The other issue is utility. Would you play a gambling game where you have a 2% edge and when you win you only get say $20 but when you lose, you lose $200. Overtime you will be ahead, but the variance requires an enormous bankroll. What is the benefit to you of this scenario?

And you also face the problem of being at a nine-handed table. What happens when you try and get it all in against Fabs with your pair of tens and random sidecards when somebody else has the Aces or Ks. They'll be licking their lips. You will be the fish now.

Also, how are small edges a causal factor in big edges?

Edges come from two factors, as far as I can see. 1. Having better cards preflop.

2. Being able to outplay the OPs.

If the cards you hold don't give you an edge, you are nullifying any ability you have to outplay someone on and after the flop.

I'm not sure I agree with Dave either that one of the problems you face is the limitations of the Stars buy in.

In RL, you would still be going uphill if you were down a couple of buy ins and hoped to get it all back in one session. Won't happen - well, rarely.

Cheers.
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  #8  
Old 08-05-2004, 08:05 PM
Big Dave D Big Dave D is offline
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Default Re: How to defend against a Crazy Fabsoul situation

"
I'm not sure I agree with Dave either that one of the problems you face is the limitations of the Stars buy in.

In RL, you would still be going uphill if you were down a couple of buy ins and hoped to get it all back in one session. Won't happen - well, rarely"

Sorry sherb, this is just flat out wrong. Having a monster stack is a huge advantage for a skilled player. This is such a factor that at the Vic, and other cash games, people buy in for many many times the minimum. Its not unusual to see 1000-2000 blind sit downs. This isnt to say that you are gambling to get even, just that if you get the situation, you now have the ammo to exploit it. Also, the game gets much more complex when the stacks are big, so if you are a good player, this is again in your advantage.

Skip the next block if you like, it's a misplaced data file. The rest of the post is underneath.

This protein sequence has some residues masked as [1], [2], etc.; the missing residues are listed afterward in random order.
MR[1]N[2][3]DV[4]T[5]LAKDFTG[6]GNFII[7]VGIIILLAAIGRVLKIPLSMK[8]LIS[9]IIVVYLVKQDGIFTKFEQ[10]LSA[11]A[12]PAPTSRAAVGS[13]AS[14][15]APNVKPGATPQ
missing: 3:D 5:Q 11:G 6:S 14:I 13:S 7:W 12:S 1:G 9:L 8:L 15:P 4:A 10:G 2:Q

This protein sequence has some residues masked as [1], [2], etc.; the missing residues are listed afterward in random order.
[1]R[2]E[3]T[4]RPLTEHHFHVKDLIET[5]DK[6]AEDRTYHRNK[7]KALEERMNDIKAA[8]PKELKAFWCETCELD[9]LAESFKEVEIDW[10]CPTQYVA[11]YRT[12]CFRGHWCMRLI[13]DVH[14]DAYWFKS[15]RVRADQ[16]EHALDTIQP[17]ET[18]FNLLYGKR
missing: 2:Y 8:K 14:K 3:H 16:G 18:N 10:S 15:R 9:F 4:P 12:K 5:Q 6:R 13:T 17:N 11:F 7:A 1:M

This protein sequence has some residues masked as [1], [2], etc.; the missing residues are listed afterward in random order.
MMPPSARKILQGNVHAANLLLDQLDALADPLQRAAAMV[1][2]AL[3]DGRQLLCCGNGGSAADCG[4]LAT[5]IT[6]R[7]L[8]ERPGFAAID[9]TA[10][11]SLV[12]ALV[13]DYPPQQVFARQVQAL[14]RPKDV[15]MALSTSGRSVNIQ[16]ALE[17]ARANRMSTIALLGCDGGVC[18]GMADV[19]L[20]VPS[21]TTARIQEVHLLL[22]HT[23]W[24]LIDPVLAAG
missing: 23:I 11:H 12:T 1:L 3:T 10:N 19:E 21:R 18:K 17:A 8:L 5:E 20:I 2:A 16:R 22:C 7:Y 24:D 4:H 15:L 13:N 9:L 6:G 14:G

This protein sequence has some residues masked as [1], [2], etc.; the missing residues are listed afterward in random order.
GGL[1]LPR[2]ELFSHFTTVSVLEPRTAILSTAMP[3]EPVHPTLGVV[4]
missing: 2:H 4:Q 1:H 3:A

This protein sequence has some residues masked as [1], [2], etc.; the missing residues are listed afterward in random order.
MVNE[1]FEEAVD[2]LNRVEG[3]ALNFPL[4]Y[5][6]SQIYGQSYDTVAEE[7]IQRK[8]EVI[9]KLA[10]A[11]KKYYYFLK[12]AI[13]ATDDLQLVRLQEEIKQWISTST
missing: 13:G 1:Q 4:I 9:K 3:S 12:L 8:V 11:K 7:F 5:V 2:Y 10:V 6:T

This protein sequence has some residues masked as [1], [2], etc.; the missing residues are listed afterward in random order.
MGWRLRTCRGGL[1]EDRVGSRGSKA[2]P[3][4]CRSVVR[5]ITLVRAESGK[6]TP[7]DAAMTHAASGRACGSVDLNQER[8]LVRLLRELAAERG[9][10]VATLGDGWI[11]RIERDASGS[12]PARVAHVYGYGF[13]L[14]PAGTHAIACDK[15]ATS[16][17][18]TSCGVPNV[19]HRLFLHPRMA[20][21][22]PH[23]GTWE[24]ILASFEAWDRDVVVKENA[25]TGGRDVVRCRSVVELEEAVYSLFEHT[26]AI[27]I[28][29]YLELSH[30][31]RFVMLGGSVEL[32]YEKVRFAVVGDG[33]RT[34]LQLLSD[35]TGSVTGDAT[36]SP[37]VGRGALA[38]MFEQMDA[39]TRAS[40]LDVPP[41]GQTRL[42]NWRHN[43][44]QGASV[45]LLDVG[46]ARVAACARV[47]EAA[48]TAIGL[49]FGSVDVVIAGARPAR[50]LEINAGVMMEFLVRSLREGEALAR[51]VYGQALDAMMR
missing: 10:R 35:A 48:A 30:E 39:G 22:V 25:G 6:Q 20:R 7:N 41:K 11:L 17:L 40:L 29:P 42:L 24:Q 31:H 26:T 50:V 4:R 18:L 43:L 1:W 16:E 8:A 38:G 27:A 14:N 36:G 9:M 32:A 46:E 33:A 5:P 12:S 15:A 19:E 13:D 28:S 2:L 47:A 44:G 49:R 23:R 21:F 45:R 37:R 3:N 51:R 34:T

Put another way, picture the example where Pete looses 5 coin tosses against Fabsoul before he gets his big edge. At best he wins a buyin back and is only 4 down.

In real life he could potentially shoot into profit just on that one hand. This is also not taking into account that if he had sat down with a monster stack, he probably wouldnt have lost as much prior to the big hand situation either.

gl

dd
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  #9  
Old 08-05-2004, 08:48 PM
Ulysses Ulysses is offline
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Default Re: How to defend against a Crazy Fabsoul situation

[ QUOTE ]
Which you cant get back easily because of the buyin limit.

[/ QUOTE ]

That is a key point to consider regarding the best strategy against players like this in the online big bet games. This is also why I really hate capped buy-ins.
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  #10  
Old 08-05-2004, 08:58 PM
pete fabrizio pete fabrizio is offline
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Default Re: How to defend against a Crazy Fabsoul situation

If I could I would always buy in for more than the biggest stack who I think is worse than me, but that's pretty standard I guess.